Looks like this is a good web site...glad I found it.

gregzoll 02-07-2013 10:39 PM

You are going to be best to do a room at a time, unless you can get a break on doing all of the windows in the home, with retro-fit windows, that fit within the existing frames. What part of Wisconsin do you live in?

mt999999 02-07-2013 10:54 PM

Quote:

Originally Posted by Fins59 (Post 1112098)
I guess now it's working.
Anyway, thanks for the replys. To answer a few questions....I do have single pane, wooden sash, double hung windows with 2-track storm windows.

Don't want to put in new windows at this time and it's probably not cost worthy to install new storm windows on these 35 year old windows even though windows are good. Glazing and sash are ok.

So trying to be a true DIYER, I'm going to try and replace the channel tracks. The storm window wooden frames are attached by 2 interior latches and can be removed easily. In fact I have one out and laying on my workbench right now (my workbench surface is 4'x8' so have plenty of room).

I was mulling around a few ideas and went down to the local home center store and checked out some materials. Might have come up with something. I think tomorrow I will do some "hands on" experimenting. I might even do some tonight.

I would think that this would be a common problem on these older "plastic" track channel storm windows, and there's got to be a way to fix, other than new windows.

Looks like this is a good web site...glad I found it.

New storm windows can be put over any wooden windows. Just because they are 35 years old doesn't mean they aren't worth new storms. I have seen how many times where people with 100 plus year old windows installed new storms to prolong the old windows' life. Most higher quality storm windows are constructed of solid aluminum, including the tracks, and they don't develop the issue you are having. I have never heard of people installing new tracks instead of replacing old storm windows, but if that's what you want to do, more power to you! I would suggest trying to replace the old weatherstripping on the storms if you intend on keeping them, especially around the moveable pane. This way, they will be more efficient and less drafty. Keep us informed on how it goes, and what route you take.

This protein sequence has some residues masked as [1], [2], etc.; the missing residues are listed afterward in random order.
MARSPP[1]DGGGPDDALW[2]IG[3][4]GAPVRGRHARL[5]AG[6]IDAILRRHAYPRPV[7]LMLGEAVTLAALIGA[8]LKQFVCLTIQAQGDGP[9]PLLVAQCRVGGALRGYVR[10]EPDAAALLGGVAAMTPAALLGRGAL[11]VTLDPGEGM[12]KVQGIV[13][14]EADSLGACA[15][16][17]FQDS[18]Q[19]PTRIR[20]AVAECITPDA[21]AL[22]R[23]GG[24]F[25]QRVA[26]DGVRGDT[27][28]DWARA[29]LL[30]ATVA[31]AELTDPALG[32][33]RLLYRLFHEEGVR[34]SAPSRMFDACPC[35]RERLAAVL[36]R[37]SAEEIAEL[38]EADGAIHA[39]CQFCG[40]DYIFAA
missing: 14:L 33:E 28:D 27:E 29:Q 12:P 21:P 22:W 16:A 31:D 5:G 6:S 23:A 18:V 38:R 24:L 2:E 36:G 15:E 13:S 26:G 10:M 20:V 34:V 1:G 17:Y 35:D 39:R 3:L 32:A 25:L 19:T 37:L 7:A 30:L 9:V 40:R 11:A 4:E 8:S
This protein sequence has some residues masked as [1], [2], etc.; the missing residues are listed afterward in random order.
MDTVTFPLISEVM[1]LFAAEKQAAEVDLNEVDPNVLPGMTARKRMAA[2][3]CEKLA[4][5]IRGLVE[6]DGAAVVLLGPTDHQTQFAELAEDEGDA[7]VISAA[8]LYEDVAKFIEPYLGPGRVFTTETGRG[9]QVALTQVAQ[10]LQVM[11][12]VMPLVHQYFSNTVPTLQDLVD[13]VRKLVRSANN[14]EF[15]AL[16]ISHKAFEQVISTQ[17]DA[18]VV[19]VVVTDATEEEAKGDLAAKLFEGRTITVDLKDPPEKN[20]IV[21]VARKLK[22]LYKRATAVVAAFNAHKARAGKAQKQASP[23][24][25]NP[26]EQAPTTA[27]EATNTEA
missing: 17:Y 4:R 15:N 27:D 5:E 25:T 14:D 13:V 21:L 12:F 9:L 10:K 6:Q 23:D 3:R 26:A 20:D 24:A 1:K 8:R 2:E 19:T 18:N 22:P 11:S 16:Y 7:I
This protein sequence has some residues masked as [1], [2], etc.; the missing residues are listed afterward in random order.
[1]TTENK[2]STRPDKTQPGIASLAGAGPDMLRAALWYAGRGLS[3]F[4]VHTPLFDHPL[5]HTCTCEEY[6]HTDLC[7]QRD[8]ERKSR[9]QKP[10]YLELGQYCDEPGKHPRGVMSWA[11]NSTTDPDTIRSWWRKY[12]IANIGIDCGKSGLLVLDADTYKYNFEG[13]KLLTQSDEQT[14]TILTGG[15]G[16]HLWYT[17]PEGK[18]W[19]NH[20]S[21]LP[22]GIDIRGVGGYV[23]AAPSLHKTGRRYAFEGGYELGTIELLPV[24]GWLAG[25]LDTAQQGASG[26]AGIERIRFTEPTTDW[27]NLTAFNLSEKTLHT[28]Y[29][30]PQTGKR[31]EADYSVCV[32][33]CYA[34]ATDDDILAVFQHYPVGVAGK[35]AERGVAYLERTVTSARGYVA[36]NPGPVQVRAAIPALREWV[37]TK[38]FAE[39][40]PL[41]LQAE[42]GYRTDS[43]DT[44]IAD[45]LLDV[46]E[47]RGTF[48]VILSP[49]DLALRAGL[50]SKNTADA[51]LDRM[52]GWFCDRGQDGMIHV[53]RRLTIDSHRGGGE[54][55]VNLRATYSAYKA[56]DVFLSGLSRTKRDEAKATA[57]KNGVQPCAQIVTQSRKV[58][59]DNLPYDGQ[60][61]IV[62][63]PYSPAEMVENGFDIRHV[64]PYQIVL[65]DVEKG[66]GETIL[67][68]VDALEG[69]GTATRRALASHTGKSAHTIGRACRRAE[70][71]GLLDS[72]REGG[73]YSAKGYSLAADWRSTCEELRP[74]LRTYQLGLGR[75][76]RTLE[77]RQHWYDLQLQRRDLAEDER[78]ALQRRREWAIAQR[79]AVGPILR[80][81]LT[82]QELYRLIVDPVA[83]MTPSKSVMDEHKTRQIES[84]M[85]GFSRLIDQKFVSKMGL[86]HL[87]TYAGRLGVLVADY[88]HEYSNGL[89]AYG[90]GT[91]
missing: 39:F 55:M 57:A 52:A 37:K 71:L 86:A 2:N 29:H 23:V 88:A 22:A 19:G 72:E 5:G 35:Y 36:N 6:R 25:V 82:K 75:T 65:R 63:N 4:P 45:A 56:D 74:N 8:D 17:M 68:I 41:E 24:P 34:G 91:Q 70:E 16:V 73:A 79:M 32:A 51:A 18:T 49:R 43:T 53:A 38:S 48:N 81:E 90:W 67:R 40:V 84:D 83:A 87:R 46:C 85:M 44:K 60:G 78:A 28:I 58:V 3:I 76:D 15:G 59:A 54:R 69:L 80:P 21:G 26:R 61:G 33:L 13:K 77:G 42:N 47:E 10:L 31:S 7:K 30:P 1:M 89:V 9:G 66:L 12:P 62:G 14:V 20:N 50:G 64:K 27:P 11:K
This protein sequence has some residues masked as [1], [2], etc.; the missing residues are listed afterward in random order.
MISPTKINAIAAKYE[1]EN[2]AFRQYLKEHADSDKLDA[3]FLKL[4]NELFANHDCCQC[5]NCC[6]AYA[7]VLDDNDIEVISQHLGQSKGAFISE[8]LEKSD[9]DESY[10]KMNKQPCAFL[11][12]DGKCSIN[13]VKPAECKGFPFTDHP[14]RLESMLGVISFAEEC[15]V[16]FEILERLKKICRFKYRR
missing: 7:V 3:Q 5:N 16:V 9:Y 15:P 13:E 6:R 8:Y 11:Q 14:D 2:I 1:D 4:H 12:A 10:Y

HomeSealed 02-08-2013 08:47 AM

Quote:

Originally Posted by mt999999 (Post 1111873)
I believe that weatherstripped wooden windows with storm windows installed are more efficient than new double pane windows, not to mention that they last longer than newer ones.

A good quality replacement window with all of today's common options (low e, double or triple pane glass, etc) will outperform and old single pane/storm combo 10 out of 10 times. What is a valid concern though is whether or not the added cost justifies the difference in performance. Sometimes it does and sometimes it doesn't. New exterior storms are certainly a viable option when the prime window unit is still in good shape.

Regarding a point made earlier about storms over insulated glass in the summer, this can be a sketchy area, particularly when low-e coatings are involved. Excessive heat build up can occur and lead to various problems, not the least of which is voiding the warranty on newer windows... At the very least, the storm should be vented at the top.

Fins, sounds like you are in a place where you don't have new windows in the budget, and you existing windows are not in good enough shape to invest in new storms. If that is the case, it sounds like you are on the right track (no pun intended) to prolong these for a little bit longer. Kudos to you if you have already found something, otherwise I'd recommend taking one of the units to a local glass shop (not a window company) and see what they have. :thumbsup:

TarheelTerp 02-08-2013 10:28 AM

Quote:

Originally Posted by Fins59 (Post 1112098)
I do have single pane, wooden sash, double hung windows with 2-track storm windows. .. Don't want to put in new windows at this time and it's probably not cost worthy to install new storm windows

So trying to be a true DIYER, I'm going to try and replace the channel tracks.

OK... Have you found a source for the track?
Even the best DIY'er will needs parts to work with sometimes.

mt999999 02-08-2013 04:46 PM

Everyone that posted here ought to read this page. Don't mean to sound like a living advertisement, but it's very informative. Check it out!

http://oldhouseguy.com/windows.php

747 02-08-2013 05:35 PM

Just go out and buy some new storm windows. There not big money. I have storm windows on my house. I installed new ones about 5 years ago.

Fins59 02-08-2013 11:01 PM

Quote:

Originally Posted by gregzoll (Post 1112105)
You are going to be best to do a room at a time, unless you can get a break on doing all of the windows in the home, with retro-fit windows, that fit within the existing frames. What part of Wisconsin do you live in?

gregzoll - I live in the Wausau area, center of state, a little bit north.